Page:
Caryn Hartglass: I can understand to some degree how we got here. I talk about it all the time. We’re all very busy and involved in our jobs and our family and surviving, and convenience is a very attractive thing. And we’re made to believe things are convenient, that may or may not be convenient, but we’re convinced they are. And we are attracted to it and that means unhealthy food, fast food, restaurant food, food that we think is food that isn’t food, and then we get sick.
Mee Tracy McCormick: And we pay the price of time either now or later, because either we pay the price of taking our time, slowing down, cooking real food, planning out meals, budgeting our check books, organizing our lives, or we pay the price of time later, when our time is cut short or our time is lost in suffering in pain and discomfort, and chronic disease. So the time conversation and convenience, it’s sort of like – you may be okay right now but it’s going to catch up to you. I used to think, ‘Well, maybe you’ll get sick’. But now it’s not ‘maybe’ someone is going to get sick, it’s when. It’s not an if, it’s when. And it’s changeable. Chronic disease doesn’t have to exist.
Caryn Hartglass: That’s interesting. A lot of people are thinking that themselves, that they will get sick at some point. It’s just accepted. And that’s just so wrong!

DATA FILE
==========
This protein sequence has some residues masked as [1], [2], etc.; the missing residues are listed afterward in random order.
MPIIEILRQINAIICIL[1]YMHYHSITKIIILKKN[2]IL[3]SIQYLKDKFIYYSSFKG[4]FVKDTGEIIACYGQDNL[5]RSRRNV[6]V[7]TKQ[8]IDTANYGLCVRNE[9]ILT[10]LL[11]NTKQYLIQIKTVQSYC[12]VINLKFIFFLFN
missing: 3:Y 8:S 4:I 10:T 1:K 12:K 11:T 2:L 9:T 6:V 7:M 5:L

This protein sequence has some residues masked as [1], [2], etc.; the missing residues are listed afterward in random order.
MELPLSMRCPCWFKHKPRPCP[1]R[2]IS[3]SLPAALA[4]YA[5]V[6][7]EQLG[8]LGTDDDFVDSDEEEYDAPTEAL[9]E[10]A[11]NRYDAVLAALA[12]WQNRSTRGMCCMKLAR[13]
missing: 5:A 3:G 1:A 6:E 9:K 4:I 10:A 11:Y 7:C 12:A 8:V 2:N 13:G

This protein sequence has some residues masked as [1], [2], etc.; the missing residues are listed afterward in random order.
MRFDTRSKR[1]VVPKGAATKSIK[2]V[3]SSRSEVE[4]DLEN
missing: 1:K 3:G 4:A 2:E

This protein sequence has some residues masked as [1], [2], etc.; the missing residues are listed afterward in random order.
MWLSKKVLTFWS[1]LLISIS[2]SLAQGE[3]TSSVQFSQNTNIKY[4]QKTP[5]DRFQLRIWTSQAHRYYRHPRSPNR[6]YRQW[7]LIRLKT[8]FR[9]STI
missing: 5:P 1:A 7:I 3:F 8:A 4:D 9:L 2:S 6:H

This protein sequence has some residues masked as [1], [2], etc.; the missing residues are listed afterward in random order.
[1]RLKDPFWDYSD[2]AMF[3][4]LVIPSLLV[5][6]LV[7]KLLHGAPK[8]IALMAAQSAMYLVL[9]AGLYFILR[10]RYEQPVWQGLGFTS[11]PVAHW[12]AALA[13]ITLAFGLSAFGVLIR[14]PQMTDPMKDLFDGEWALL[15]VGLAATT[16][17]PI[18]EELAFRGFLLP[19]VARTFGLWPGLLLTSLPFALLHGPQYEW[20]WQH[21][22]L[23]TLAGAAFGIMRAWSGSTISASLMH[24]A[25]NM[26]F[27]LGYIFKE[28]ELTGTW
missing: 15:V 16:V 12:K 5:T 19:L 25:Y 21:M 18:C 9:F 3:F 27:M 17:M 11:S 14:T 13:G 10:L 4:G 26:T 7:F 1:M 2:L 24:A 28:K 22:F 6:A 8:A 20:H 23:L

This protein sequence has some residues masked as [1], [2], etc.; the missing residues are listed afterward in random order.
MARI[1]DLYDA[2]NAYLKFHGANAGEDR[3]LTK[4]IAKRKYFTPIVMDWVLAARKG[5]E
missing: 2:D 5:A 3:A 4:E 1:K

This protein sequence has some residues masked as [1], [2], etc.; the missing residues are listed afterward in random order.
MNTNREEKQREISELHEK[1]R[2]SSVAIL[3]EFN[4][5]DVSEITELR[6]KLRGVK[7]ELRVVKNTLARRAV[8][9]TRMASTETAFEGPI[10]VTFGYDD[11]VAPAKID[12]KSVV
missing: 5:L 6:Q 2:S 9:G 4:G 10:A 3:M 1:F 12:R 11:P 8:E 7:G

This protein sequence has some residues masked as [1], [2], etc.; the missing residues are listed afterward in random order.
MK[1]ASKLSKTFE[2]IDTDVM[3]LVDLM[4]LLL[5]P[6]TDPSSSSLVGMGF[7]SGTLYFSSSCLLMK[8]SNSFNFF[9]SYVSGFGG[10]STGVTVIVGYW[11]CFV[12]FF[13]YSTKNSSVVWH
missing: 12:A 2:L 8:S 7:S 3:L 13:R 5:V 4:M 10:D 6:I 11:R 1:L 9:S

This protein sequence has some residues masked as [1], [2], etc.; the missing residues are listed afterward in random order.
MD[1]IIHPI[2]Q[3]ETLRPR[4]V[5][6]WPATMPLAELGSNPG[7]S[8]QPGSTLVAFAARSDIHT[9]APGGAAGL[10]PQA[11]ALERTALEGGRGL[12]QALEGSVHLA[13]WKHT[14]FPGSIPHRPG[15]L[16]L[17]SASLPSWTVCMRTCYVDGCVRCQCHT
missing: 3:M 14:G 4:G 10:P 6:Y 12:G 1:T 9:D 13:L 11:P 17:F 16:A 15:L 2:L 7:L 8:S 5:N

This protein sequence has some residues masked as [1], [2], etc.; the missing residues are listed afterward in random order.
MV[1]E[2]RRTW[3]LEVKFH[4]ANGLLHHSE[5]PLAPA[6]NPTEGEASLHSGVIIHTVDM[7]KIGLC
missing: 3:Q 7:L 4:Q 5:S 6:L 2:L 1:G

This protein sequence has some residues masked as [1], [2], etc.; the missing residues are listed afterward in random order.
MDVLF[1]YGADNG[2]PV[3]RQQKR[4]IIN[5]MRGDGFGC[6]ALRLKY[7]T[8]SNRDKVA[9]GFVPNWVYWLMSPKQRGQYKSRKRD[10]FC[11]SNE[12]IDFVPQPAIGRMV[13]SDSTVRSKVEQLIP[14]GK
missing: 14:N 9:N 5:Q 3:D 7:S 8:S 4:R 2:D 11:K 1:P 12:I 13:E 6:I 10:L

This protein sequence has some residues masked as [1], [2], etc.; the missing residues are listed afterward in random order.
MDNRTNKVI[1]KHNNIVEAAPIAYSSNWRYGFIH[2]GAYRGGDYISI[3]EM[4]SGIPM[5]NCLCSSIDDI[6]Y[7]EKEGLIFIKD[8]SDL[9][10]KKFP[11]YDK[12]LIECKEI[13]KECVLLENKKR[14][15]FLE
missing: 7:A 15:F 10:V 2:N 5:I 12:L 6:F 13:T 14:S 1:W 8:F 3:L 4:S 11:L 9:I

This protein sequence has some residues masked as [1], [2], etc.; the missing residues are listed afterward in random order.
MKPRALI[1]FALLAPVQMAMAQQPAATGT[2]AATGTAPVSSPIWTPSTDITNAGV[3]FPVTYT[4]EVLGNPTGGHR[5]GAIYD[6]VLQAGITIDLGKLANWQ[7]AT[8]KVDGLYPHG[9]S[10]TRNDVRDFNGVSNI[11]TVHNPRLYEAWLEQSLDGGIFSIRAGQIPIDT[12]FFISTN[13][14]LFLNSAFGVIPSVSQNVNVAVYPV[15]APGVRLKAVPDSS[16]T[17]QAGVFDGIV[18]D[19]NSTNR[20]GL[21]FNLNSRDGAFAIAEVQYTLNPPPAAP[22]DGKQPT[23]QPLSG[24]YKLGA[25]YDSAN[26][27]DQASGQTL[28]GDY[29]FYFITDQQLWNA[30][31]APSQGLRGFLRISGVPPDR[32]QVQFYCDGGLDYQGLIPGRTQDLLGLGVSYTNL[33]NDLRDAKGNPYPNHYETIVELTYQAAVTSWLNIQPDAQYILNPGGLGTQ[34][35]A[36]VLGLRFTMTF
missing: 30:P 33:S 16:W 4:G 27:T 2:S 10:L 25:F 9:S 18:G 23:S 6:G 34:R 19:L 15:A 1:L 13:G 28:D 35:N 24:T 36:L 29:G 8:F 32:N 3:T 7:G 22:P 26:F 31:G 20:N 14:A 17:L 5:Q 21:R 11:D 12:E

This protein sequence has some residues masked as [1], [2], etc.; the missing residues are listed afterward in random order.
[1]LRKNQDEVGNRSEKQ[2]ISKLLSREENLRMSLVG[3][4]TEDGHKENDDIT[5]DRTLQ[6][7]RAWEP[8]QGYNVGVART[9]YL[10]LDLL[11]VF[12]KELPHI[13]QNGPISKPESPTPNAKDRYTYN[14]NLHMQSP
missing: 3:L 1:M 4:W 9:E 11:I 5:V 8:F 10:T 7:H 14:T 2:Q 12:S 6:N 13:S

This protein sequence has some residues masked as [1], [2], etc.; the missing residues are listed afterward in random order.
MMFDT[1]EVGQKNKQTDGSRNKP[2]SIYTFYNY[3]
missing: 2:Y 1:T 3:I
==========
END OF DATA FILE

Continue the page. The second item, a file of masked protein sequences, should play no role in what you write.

Mee Tracy McCormick: It’s crazy right. And it’s a doomed saying, and I just agree on all comments – yeah well! But it’s a doomsday situation that is preventable but it takes a lot of personal responsibility. It takes a lot of commitment to owning your entire life and it’s not just the pill that we want from the doctor. We want everything easy, we want everything cheap. It’s just the phase that our society has been in and I really believe we’re coming through it.
Caryn Hartglass: Let’s talk about chronic diseases. We’ve got a long way to go in terms of people getting this message, but I personally think, in terms of heart disease and diabetes, we still have a long way to go but more people are speaking out about the power of nutrition to prevent and reverse these things. More and more people are getting it. Autoimmune diseases are next and they’re getting more press these days. People are starting to understand a little bit that so many different symptoms are related to autoimmune diseases and the mysterious bacteria – good bacteria, bad bacteria – sometimes good, sometimes bad, it’s a whole new bag of worms. And Crohn’s disease, irritable bowel syndrome, are in there and you’ve had experience with this and I know other people who’ve had success in turning it around. It’s not information that’s out there enough.